Now that we’re in single digits in our countdown to the greatest day of the year — Halloween, if you’re new here — it’s only proper to acknowledge the definitive granddaddy of all seasonal horror series. Always important to any project is the marketing, and theatrical trailers have become a staple of anticipation, no matter the genre, as they are the first introduction to the characters and the world of the film. Sometimes the hype is better than the final product, but that’s the art of a good theatrical trailer. I’ve reviewed theatrical trailers for the entire Halloween series and ranked them, starting with the least effective. This article is purely subjective, but I trust some of you out there will agree.
10. Halloween II (1981)
Ironically, my favorite entry in the franchise actually ranks least in the trailer department. It starts with a bang and keeps the momentum going — complete with the more gothic version of the theme. However, it seems too choppy, and when we reach the closing moments of Michael Myers chasing Laurie Strode, they employ the same formula as the original trailer. It works, but this trailer should have felt larger than the original, and it didn’t happen.
9. Halloween: Resurrection (2002)
Some consider Halloween: Resurrection to be the worst film in the franchise, but it certainly has its moments — and the trailer rings true to the hype of being greater than the film. It establishes the story, and offers something fresh and modern to the millennium while making sure it gives credit to the franchise history. The payoff is seeing Laurie ready to take on Michael once more. The downfall? It begins to risk giving away too much and, sigh, shows Busta Rhymes kicking Michael out the window. Boo!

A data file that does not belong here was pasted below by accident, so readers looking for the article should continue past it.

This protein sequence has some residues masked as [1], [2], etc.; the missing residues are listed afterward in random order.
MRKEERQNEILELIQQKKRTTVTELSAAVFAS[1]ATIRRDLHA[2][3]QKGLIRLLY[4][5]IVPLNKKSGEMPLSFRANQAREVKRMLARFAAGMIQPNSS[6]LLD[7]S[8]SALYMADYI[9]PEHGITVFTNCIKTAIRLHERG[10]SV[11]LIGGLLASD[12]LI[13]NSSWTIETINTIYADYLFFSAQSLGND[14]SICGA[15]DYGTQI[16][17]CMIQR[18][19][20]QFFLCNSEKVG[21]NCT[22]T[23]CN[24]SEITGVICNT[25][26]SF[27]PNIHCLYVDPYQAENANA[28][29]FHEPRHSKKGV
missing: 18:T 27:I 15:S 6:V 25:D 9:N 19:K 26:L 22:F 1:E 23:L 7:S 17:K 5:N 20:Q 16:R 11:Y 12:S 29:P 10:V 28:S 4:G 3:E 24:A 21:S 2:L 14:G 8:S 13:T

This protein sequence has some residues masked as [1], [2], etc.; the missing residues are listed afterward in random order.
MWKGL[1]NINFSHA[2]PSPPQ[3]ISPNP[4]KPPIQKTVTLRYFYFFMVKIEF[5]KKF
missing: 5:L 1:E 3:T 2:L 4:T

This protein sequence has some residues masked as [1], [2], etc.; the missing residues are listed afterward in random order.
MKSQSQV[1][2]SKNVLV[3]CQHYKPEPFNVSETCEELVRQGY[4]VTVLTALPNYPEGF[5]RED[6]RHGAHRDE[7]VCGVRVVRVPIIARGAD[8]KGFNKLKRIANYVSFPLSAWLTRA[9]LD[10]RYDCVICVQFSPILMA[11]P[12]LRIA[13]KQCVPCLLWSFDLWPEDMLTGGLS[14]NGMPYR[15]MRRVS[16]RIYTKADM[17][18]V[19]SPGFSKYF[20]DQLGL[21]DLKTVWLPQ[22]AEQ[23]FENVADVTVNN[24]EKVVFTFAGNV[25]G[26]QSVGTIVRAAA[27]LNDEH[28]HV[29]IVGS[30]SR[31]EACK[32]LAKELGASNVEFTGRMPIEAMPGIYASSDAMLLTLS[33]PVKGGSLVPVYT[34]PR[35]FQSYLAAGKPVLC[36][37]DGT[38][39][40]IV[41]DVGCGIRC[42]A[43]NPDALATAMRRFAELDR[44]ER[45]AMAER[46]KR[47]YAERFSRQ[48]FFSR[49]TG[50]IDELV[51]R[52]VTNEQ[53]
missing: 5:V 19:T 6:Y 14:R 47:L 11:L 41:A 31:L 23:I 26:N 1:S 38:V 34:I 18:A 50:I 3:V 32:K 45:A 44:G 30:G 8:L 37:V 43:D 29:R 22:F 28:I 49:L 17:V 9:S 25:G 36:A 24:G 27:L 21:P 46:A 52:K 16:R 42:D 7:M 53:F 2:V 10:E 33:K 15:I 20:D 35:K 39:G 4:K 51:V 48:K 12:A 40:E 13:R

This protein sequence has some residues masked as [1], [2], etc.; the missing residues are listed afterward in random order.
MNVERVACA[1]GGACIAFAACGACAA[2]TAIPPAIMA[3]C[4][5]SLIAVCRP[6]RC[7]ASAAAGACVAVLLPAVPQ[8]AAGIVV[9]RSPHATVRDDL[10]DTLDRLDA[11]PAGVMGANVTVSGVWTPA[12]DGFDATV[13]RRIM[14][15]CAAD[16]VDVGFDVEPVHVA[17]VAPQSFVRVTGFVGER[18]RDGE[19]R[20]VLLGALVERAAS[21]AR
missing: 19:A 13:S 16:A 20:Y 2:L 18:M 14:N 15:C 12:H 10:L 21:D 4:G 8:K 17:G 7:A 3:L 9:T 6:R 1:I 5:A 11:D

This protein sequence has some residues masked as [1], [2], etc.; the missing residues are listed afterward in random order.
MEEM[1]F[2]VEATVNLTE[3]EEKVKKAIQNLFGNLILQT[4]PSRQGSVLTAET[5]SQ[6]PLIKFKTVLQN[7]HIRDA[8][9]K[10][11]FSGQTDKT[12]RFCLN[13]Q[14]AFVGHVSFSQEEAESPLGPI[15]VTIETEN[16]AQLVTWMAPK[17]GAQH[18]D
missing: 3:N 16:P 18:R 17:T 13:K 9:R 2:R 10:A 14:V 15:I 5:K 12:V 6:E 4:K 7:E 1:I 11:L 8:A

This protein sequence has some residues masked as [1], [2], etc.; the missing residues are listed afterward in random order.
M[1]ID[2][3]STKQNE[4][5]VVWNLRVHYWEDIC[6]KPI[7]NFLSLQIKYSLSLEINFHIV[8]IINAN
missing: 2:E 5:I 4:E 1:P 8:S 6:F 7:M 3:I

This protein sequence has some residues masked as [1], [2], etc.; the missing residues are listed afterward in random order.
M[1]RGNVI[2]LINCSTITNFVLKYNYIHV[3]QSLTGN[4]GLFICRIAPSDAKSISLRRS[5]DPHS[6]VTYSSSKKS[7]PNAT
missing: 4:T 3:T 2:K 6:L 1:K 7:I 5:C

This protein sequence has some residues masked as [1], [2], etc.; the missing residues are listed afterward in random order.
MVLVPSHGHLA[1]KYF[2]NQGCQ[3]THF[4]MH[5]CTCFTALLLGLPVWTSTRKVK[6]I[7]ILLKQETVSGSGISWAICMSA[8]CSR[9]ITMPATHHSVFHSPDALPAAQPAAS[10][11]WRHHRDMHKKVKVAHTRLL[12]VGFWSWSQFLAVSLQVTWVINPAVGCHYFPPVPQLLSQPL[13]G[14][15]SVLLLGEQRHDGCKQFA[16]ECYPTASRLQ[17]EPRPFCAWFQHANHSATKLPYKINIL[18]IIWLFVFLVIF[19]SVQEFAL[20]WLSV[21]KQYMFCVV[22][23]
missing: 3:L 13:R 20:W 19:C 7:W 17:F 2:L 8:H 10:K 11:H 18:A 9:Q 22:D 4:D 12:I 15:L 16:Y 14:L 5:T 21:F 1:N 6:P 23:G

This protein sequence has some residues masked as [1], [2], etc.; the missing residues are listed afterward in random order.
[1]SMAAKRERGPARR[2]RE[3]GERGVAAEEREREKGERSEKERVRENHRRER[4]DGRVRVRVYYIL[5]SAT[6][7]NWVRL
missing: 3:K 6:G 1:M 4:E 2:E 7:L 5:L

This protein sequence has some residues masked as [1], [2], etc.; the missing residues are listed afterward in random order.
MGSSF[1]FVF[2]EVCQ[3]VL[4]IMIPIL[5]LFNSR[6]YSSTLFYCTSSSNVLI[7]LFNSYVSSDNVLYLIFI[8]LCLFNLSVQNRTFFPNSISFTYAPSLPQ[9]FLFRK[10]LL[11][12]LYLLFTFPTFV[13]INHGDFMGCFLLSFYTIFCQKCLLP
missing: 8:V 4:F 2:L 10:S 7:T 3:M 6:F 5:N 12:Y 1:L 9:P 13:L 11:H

8. Halloween 5: The Revenge of Michael Myers (1989)
I love that the trailer for Halloween 5 gets right to business, and the narration does the trick that the Halloween II trailer didn’t: pack the pace and make it clear that this film is going to be a thrill ride with higher stakes. But, like many trailers, it just reveals too much and runs too long to make it the magic that it could’ve been.
7. Halloween 4: The Return of Michael Myers (1988)
The opening to this trailer for Halloween 4 immediately brings any viewer who knew the original two entries to the immediate realization that it’s a Halloween film returning to its roots. While it does seem choppy at the time, it shows that Michael is strong, that a child is in danger and that fan favorite Dr. Loomis is back on the hunt. Donald Pleasance’s delivery of the dialogue carries this trailer from start to finish.
6. Halloween 6: The Curse of Michael Myers (1995)
One of the greatest things of the series is Mrs. Blankenship’s monologue explaining why we celebrate Halloween. It’s chilling and intriguing at the same time. We are Danny, sitting and listening as she combines the sincere and the sinister. It’s only fitting, then, that Dimension Films used this moment to carry the entire trailer and give us a glimpse into where Michael is now and what these characters are going to face — and it feels like the Halloween season. Nothing is spoiled! It leaves eyebrows raised, pleasantly wondering what is in store.
5. Rob Zombie’s Halloween (2007)
Is it a sequel? No. Is it a remake? Let’s call it a “re-imagining.” Is it Halloween 1978? Hell, no! This trailer is edited so crisp and uses the fantastic tableau shot that Zombie incorporated into a key crime scene moment to send a chill into the audience. This is going to be like nothing seen before while giving us more of Michael, for better or worse, and bringing the horror to the extreme.